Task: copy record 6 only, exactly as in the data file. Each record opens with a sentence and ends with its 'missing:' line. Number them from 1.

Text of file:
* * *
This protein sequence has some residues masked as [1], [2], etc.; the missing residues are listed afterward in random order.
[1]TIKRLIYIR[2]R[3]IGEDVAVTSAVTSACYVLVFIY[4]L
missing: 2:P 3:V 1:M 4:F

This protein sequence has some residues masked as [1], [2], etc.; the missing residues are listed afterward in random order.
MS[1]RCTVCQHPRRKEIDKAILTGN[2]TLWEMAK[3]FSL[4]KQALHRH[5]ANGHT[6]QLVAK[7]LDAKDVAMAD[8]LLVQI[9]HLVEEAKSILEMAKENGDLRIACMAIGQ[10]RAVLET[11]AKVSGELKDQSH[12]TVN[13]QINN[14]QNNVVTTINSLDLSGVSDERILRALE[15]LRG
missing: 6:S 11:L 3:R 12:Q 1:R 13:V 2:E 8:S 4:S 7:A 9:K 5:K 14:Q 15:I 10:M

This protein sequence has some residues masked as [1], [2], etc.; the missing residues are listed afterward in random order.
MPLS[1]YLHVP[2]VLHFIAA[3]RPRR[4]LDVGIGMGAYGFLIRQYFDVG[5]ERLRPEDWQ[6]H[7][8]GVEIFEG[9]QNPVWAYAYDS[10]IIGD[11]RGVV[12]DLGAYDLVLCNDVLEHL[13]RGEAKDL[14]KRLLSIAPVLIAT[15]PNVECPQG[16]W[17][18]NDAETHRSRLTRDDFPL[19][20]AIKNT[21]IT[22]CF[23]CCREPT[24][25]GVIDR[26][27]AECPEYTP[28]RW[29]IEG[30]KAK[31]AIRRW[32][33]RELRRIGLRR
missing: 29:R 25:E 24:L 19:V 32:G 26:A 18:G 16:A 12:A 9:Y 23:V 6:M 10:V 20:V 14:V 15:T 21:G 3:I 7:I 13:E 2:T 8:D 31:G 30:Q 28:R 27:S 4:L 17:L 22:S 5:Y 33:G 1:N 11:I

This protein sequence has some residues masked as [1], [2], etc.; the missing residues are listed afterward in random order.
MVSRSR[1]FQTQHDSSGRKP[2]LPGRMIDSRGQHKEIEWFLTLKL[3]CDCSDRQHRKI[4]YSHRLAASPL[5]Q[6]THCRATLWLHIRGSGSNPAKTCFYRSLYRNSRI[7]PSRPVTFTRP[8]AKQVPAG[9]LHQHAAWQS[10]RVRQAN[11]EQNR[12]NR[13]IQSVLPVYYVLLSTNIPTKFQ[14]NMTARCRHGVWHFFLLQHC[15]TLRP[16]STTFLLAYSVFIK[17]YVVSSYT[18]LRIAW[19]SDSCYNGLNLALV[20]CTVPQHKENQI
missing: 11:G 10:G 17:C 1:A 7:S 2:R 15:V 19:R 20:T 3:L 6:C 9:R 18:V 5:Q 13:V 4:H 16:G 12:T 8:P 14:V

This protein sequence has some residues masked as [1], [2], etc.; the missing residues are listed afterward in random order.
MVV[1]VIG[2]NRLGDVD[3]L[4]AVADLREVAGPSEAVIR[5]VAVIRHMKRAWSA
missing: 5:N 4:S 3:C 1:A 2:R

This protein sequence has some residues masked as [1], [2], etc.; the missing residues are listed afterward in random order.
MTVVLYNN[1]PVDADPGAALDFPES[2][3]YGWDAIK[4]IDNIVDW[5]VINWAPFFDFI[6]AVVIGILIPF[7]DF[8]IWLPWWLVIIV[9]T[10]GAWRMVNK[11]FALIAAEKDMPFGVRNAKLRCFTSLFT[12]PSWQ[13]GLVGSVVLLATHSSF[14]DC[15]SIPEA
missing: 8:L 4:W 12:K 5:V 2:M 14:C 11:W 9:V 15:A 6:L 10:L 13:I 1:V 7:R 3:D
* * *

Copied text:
This protein sequence has some residues masked as [1], [2], etc.; the missing residues are listed afterward in random order.
MTVVLYNN[1]PVDADPGAALDFPES[2][3]YGWDAIK[4]IDNIVDW[5]VINWAPFFDFI[6]AVVIGILIPF[7]DF[8]IWLPWWLVIIV[9]T[10]GAWRMVNK[11]FALIAAEKDMPFGVRNAKLRCFTSLFT[12]PSWQ[13]GLVGSVVLLATHSSF[14]DC[15]SIPEA
missing: 8:L 4:W 12:K 5:V 2:M 14:C 11:W 9:V 15:A 6:L 10:L 13:I 1:V 7:R 3:D